Overcoming app angst – how procurement can avoid IP issues

It seems everyone wants an app: a digital application that can be launched from a mobile device.  From the obvious – such as travel bookings or food ordering – to the downright obscure, like turning your iPhone into a device that blows out candles (yes, really).

The hotel and leisure industry is finding increasingly creative ways to use technology, both remotely and inside premises themselves. A recent survey by the National Restaurant Association in the US revealed that more than two thirds of consumers are more likely to use tech-related options in restaurants now than they would two years ago, with 32% being prepared to use a smartphone app to pay their bill for example.

Health and nutrition-based apps – such as the Coeliac Map, or brand/equipment-specific gym training monitors – are also gaining popularity, helped by the latest buzz of wearable technology.  It is therefore understandable that organisations are getting caught up in the enthusiasm of creating their own apps.

Yet, app development could be costing unwary companies thousands of pounds more than necessary, simply because the initial procurement process has left them vulnerable; holding no rights to the intellectual property of their own app and no control over ongoing development costs.

The focus

Articles and comment by Occumen on this subject will focus on securing the rights of ownership and useage at the point of initial contract, as well as monitoring and controlling ongoing costs.

Where appropriate, an Occumen-specific case study will be used to demonstrate how an app contract was turned from a negative outcome into a positive long-term relationship for both purchaser and developer.  Articles will also highlight examples of highly effective apps to demonstrate their importance in specific sectors.

Advice will include:

  1. Using your intellect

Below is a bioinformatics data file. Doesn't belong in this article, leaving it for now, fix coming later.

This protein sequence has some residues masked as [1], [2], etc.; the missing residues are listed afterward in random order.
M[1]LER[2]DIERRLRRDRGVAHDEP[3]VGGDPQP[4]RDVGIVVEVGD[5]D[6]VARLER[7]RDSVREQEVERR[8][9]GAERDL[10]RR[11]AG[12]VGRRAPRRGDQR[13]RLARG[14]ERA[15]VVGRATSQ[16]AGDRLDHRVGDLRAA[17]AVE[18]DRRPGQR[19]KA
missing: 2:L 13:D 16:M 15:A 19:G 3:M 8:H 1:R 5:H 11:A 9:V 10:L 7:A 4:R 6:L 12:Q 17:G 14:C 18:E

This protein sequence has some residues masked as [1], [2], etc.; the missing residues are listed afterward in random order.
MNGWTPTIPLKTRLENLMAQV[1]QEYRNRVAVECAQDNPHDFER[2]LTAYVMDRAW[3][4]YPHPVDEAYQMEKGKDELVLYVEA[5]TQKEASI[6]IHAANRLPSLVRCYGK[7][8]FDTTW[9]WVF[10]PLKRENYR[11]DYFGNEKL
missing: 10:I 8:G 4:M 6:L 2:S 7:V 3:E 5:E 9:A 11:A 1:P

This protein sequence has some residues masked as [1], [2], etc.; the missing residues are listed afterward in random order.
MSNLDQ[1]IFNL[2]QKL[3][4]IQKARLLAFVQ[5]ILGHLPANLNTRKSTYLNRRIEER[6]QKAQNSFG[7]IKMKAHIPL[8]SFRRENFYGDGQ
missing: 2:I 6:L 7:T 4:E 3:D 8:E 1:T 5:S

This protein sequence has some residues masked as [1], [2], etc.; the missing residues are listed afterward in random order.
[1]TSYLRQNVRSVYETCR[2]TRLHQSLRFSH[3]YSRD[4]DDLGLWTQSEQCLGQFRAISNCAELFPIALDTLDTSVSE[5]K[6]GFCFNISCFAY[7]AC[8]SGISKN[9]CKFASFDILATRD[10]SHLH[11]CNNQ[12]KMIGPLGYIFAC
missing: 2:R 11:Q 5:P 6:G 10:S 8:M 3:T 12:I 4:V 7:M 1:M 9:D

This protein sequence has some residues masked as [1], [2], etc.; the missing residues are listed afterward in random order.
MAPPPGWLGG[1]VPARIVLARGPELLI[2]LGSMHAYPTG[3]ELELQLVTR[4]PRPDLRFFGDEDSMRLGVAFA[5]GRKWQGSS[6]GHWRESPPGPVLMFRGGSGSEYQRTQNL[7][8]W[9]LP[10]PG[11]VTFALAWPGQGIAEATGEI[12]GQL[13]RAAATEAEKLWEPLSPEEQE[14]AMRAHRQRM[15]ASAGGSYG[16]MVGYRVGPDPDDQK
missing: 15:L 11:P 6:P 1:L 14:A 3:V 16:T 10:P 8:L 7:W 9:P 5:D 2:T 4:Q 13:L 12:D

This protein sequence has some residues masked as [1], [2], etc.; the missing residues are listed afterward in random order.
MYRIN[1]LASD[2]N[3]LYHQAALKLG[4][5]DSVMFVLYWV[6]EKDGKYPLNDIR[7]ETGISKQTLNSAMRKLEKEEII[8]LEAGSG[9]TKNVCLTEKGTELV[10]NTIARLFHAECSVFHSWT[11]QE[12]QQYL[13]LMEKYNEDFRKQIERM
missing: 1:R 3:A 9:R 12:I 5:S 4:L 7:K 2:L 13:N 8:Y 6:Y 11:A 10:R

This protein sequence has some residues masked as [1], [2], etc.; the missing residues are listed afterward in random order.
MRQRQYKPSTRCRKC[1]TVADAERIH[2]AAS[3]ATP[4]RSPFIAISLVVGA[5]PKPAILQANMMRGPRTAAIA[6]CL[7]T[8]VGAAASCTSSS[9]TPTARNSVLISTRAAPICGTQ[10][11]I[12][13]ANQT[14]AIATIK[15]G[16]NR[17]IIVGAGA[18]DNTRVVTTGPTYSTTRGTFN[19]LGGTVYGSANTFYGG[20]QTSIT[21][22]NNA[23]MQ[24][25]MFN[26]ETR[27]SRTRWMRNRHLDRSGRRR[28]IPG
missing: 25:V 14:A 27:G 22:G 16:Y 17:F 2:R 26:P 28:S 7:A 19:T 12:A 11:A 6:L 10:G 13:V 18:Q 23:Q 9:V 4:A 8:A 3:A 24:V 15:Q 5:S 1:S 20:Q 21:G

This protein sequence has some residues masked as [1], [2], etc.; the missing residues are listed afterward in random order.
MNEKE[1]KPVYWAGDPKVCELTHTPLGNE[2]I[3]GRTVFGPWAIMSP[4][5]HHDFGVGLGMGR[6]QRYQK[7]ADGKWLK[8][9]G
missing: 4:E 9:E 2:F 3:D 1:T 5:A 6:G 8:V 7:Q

• The most important element of any application, other than its functionality, is the intellectual property (IP) that sits behind it.  It is essential for ownership of this IP to be clear from the outset between the purchaser and the developer.
  1. What’s the use?
  • In conjunction with IP, it is vital to understand and agree all aspects of app use. This relates to the platforms it will be used on – e.g. Apple, Android, etc – and any restrictions placed on the useage by either the purchaser or the developer.
  1. Costing it out
  • Not only should contracts be specific about the cost of initial supply to the purchaser, but also any end-cost to the consumer and, including the premium charged by the platform provider, what percentage of income (if any) will be earned by both the purchasing company and the developer.
  • There will always be some degree of risk in developing a new app – it’s part of the challenge of creating leading-edge technology or functionality.  However, this risk can be effectively managed if internal teams – marketing, creative, finance, product development, procurement, etc – work together to mitigate risk-based costs if problems do arise.  If the right questions (often simple and non-technical) are being asked at the outset, issues are often identified before they occur.

      4.  Going global

  • As with the issues above, the availability of the app – nationally, regionally, or globally, all have implications for the procurement contract.  This will also include legal rights and responsibilities which need to be clearly established from the outset.

      5Further developments

  • While the app may be a winner from the outset, there are bound to be ‘bugs’, ‘tweaks’ that will require further development, along with new functionality requested from within the purchasing organisation and/or the end-users.  Not allowing for this either within the initial contract, or through a structured agreement that takes future development into account, is the IT procurement equivalent of signing a blank cheque.